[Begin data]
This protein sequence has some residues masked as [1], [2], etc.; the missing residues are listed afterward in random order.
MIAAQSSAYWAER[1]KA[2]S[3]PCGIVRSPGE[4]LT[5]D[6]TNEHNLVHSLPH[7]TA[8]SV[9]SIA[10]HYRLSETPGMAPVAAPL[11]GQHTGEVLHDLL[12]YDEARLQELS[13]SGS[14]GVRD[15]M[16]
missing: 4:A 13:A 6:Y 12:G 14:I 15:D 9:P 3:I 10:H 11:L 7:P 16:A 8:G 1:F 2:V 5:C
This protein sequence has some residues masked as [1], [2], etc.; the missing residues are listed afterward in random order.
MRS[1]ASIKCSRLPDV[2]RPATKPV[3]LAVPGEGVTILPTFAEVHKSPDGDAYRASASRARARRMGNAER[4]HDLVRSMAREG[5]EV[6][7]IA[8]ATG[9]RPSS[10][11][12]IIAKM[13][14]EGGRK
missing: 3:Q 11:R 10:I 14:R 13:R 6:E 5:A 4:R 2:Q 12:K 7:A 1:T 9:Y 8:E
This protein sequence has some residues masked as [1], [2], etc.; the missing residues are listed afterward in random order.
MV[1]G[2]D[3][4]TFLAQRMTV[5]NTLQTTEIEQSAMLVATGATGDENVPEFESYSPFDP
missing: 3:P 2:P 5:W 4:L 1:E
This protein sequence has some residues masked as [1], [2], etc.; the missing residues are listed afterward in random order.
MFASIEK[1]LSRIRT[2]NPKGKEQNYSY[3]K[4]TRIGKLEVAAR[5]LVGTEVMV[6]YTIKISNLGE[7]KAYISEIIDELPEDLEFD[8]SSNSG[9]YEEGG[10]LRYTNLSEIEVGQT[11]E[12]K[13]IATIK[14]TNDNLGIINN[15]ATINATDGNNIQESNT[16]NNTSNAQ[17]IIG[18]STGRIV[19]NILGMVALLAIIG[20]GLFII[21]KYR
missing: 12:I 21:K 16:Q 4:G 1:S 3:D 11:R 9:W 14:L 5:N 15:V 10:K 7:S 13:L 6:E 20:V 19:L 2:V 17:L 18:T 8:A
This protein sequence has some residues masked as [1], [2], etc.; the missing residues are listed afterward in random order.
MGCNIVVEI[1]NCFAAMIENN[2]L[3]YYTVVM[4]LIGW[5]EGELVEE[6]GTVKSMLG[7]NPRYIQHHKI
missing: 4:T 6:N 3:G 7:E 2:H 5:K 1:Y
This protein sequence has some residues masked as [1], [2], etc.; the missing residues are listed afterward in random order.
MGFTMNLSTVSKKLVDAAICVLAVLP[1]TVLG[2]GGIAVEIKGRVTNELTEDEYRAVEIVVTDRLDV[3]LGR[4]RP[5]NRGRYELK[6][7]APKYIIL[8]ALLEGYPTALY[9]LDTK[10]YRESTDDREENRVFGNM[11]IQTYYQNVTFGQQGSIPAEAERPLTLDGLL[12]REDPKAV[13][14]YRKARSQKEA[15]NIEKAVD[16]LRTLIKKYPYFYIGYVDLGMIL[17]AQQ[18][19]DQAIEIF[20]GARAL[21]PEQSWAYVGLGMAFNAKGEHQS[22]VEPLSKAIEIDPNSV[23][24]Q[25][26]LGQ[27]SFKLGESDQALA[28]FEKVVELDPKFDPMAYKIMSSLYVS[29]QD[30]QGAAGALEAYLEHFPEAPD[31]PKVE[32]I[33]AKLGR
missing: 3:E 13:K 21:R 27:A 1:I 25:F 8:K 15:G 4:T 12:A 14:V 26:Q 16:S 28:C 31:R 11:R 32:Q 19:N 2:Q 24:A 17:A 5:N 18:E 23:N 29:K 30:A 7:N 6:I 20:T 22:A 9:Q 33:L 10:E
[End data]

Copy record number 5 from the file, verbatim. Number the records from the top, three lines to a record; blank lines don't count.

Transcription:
This protein sequence has some residues masked as [1], [2], etc.; the missing residues are listed afterward in random order.
MGCNIVVEI[1]NCFAAMIENN[2]L[3]YYTVVM[4]LIGW[5]EGELVEE[6]GTVKSMLG[7]NPRYIQHHKI
missing: 4:T 6:N 3:G 7:E 2:H 5:K 1:Y